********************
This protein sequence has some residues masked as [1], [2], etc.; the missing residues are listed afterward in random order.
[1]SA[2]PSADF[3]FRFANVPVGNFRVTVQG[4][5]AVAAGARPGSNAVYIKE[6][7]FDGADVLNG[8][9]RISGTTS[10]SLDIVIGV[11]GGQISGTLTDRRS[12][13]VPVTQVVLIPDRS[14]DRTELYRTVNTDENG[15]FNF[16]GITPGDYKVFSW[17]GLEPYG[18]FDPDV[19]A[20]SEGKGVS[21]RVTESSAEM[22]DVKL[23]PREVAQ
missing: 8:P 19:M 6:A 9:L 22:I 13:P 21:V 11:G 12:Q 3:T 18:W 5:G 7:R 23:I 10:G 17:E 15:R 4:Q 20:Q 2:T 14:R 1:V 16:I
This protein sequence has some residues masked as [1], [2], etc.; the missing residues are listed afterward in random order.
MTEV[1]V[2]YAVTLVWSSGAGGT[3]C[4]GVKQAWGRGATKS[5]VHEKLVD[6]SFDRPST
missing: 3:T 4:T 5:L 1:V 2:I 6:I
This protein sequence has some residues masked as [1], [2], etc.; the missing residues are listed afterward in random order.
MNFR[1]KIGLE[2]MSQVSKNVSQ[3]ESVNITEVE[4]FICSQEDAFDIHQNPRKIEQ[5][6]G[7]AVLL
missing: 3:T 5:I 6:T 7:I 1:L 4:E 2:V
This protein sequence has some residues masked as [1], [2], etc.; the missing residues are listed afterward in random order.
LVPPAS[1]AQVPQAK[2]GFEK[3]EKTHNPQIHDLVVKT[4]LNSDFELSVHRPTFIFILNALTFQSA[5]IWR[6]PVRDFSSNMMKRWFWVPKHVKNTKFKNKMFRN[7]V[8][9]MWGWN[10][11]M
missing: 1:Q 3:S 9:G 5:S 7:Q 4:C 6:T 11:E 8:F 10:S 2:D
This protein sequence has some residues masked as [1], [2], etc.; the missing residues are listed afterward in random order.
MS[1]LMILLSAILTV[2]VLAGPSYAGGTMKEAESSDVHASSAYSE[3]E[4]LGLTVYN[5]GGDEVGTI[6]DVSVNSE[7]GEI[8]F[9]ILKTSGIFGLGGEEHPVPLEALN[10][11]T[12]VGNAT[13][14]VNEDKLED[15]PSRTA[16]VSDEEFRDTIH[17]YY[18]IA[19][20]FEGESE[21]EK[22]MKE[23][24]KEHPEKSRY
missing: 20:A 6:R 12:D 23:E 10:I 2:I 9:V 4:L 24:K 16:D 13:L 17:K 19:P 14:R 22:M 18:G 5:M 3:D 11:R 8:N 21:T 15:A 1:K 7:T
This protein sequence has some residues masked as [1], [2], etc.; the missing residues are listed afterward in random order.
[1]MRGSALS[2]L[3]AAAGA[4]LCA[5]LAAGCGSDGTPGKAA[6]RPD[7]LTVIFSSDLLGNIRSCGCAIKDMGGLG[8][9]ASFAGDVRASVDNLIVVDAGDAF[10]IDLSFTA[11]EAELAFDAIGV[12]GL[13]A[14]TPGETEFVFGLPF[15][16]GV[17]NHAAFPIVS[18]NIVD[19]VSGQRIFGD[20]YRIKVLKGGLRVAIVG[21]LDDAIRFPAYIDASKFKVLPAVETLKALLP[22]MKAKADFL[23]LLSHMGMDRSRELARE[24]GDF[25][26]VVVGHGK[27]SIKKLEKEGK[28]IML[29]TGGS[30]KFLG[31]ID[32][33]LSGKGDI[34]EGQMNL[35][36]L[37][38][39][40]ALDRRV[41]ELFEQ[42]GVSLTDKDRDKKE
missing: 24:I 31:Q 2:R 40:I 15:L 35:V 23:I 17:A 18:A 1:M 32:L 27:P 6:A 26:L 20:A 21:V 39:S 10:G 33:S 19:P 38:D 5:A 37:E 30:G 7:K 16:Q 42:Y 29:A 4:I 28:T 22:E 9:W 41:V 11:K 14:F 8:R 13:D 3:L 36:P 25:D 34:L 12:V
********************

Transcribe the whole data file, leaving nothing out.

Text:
This protein sequence has some residues masked as [1], [2], etc.; the missing residues are listed afterward in random order.
[1]SA[2]PSADF[3]FRFANVPVGNFRVTVQG[4][5]AVAAGARPGSNAVYIKE[6][7]FDGADVLNG[8][9]RISGTTS[10]SLDIVIGV[11]GGQISGTLTDRRS[12][13]VPVTQVVLIPDRS[14]DRTELYRTVNTDENG[15]FNF[16]GITPGDYKVFSW[17]GLEPYG[18]FDPDV[19]A[20]SEGKGVS[21]RVTESSAEM[22]DVKL[23]PREVAQ
missing: 8:P 19:M 6:A 9:L 22:I 13:P 21:V 11:G 12:Q 3:T 18:W 5:G 7:R 23:I 10:G 17:E 15:R 4:Q 20:Q 2:T 14:R 1:V 16:I
This protein sequence has some residues masked as [1], [2], etc.; the missing residues are listed afterward in random order.
MTEV[1]V[2]YAVTLVWSSGAGGT[3]C[4]GVKQAWGRGATKS[5]VHEKLVD[6]SFDRPST
missing: 3:T 4:T 5:L 1:V 2:I 6:I
This protein sequence has some residues masked as [1], [2], etc.; the missing residues are listed afterward in random order.
MNFR[1]KIGLE[2]MSQVSKNVSQ[3]ESVNITEVE[4]FICSQEDAFDIHQNPRKIEQ[5][6]G[7]AVLL
missing: 3:T 5:I 6:T 7:I 1:L 4:E 2:V
This protein sequence has some residues masked as [1], [2], etc.; the missing residues are listed afterward in random order.
LVPPAS[1]AQVPQAK[2]GFEK[3]EKTHNPQIHDLVVKT[4]LNSDFELSVHRPTFIFILNALTFQSA[5]IWR[6]PVRDFSSNMMKRWFWVPKHVKNTKFKNKMFRN[7]V[8][9]MWGWN[10][11]M
missing: 1:Q 3:S 9:G 5:S 7:Q 4:C 6:T 11:E 8:F 10:S 2:D
This protein sequence has some residues masked as [1], [2], etc.; the missing residues are listed afterward in random order.
MS[1]LMILLSAILTV[2]VLAGPSYAGGTMKEAESSDVHASSAYSE[3]E[4]LGLTVYN[5]GGDEVGTI[6]DVSVNSE[7]GEI[8]F[9]ILKTSGIFGLGGEEHPVPLEALN[10][11]T[12]VGNAT[13][14]VNEDKLED[15]PSRTA[16]VSDEEFRDTIH[17]YY[18]IA[19][20]FEGESE[21]EK[22]MKE[23][24]KEHPEKSRY
missing: 20:A 6:R 12:D 23:E 10:I 2:I 9:V 4:L 24:K 16:D 13:L 17:K 19:P 14:R 22:M 18:G 5:M 3:D 11:R 8:N 21:T 15:A 1:K 7:T
This protein sequence has some residues masked as [1], [2], etc.; the missing residues are listed afterward in random order.
[1]MRGSALS[2]L[3]AAAGA[4]LCA[5]LAAGCGSDGTPGKAA[6]RPD[7]LTVIFSSDLLGNIRSCGCAIKDMGGLG[8][9]ASFAGDVRASVDNLIVVDAGDAF[10]IDLSFTA[11]EAELAFDAIGV[12]GL[13]A[14]TPGETEFVFGLPF[15][16]GV[17]NHAAFPIVS[18]NIVD[19]VSGQRIFGD[20]YRIKVLKGGLRVAIVG[21]LDDAIRFPAYIDASKFKVLPAVETLKALLP[22]MKAKADFL[23]LLSHMGMDRSRELARE[24]GDF[25][26]VVVGHGK[27]SIKKLEKEGK[28]IML[29]TGGS[30]KFLG[31]ID[32][33]LSGKGDI[34]EGQMNL[35][36]L[37][38][39][40]ALDRRV[41]ELFEQ[42]GVSLTDKDRDKKE
missing: 24:I 31:Q 2:R 40:I 15:L 35:V 23:I 17:A 18:A 1:M 32:L 27:P 6:A 26:L 20:A 21:V 39:S 10:G 33:S 19:P 38:D 5:A 37:E 30:G 7:K 16:Q 42:Y 29:A 4:I 28:T 22:E 9:W 41:V 11:K 14:F 8:R 13:D 3:L 36:P 25:D 34:L 12:V